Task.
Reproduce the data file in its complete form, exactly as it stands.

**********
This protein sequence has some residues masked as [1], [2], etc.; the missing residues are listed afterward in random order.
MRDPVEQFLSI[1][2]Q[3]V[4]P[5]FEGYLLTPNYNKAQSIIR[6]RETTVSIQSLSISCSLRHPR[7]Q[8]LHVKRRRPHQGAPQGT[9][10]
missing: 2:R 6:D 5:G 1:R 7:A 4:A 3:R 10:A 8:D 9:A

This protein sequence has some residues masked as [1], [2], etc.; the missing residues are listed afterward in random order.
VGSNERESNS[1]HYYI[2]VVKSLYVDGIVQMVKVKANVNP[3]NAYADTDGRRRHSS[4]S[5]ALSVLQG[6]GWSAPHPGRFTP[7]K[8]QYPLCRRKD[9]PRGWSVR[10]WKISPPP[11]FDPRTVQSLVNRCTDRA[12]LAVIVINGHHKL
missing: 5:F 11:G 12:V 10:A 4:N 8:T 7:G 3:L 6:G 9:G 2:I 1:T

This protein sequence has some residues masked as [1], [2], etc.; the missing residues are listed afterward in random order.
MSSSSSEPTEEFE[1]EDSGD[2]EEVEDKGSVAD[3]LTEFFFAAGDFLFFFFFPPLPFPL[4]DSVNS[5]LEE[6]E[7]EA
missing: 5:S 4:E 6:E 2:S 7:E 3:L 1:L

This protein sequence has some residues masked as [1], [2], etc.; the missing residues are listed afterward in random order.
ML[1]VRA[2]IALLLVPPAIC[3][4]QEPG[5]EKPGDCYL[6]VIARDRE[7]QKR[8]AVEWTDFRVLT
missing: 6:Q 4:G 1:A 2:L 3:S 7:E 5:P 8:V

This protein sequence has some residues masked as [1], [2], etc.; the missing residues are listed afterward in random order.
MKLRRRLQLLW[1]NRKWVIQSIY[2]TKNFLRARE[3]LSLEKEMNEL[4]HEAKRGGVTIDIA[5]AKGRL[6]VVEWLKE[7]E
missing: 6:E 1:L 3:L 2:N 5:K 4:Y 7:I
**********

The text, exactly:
This protein sequence has some residues masked as [1], [2], etc.; the missing residues are listed afterward in random order.
MRDPVEQFLSI[1][2]Q[3]V[4]P[5]FEGYLLTPNYNKAQSIIR[6]RETTVSIQSLSISCSLRHPR[7]Q[8]LHVKRRRPHQGAPQGT[9][10]
missing: 2:R 6:D 5:G 1:R 7:A 4:A 3:R 10:A 8:D 9:A

This protein sequence has some residues masked as [1], [2], etc.; the missing residues are listed afterward in random order.
VGSNERESNS[1]HYYI[2]VVKSLYVDGIVQMVKVKANVNP[3]NAYADTDGRRRHSS[4]S[5]ALSVLQG[6]GWSAPHPGRFTP[7]K[8]QYPLCRRKD[9]PRGWSVR[10]WKISPPP[11]FDPRTVQSLVNRCTDRA[12]LAVIVINGHHKL
missing: 5:F 11:G 12:V 10:A 4:N 8:T 7:G 3:L 6:G 9:G 2:I 1:T

This protein sequence has some residues masked as [1], [2], etc.; the missing residues are listed afterward in random order.
MSSSSSEPTEEFE[1]EDSGD[2]EEVEDKGSVAD[3]LTEFFFAAGDFLFFFFFPPLPFPL[4]DSVNS[5]LEE[6]E[7]EA
missing: 5:S 4:E 6:E 2:S 7:E 3:L 1:L

This protein sequence has some residues masked as [1], [2], etc.; the missing residues are listed afterward in random order.
ML[1]VRA[2]IALLLVPPAIC[3][4]QEPG[5]EKPGDCYL[6]VIARDRE[7]QKR[8]AVEWTDFRVLT
missing: 6:Q 4:G 1:A 2:L 3:S 7:E 5:P 8:V

This protein sequence has some residues masked as [1], [2], etc.; the missing residues are listed afterward in random order.
MKLRRRLQLLW[1]NRKWVIQSIY[2]TKNFLRARE[3]LSLEKEMNEL[4]HEAKRGGVTIDIA[5]AKGRL[6]VVEWLKE[7]E
missing: 6:E 1:L 3:L 2:N 5:K 4:Y 7:I